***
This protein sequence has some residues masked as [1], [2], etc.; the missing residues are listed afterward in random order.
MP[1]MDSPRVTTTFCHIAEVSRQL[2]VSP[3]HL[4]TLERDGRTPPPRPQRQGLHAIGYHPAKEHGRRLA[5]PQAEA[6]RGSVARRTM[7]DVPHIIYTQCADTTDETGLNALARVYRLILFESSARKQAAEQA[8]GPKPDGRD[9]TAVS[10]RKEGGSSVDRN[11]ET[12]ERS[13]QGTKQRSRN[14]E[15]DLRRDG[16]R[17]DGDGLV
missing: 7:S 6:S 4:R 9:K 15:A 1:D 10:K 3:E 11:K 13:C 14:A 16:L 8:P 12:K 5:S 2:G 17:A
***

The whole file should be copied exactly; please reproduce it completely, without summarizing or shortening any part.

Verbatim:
This protein sequence has some residues masked as [1], [2], etc.; the missing residues are listed afterward in random order.
MP[1]MDSPRVTTTFCHIAEVSRQL[2]VSP[3]HL[4]TLERDGRTPPPRPQRQGLHAIGYHPAKEHGRRLA[5]PQAEA[6]RGSVARRTM[7]DVPHIIYTQCADTTDETGLNALARVYRLILFESSARKQAAEQA[8]GPKPDGRD[9]TAVS[10]RKEGGSSVDRN[11]ET[12]ERS[13]QGTKQRSRN[14]E[15]DLRRDG[16]R[17]DGDGLV
missing: 7:S 6:S 4:R 9:K 15:A 1:D 10:K 3:E 11:K 13:C 14:A 16:L 8:P 12:K 5:S 2:G 17:A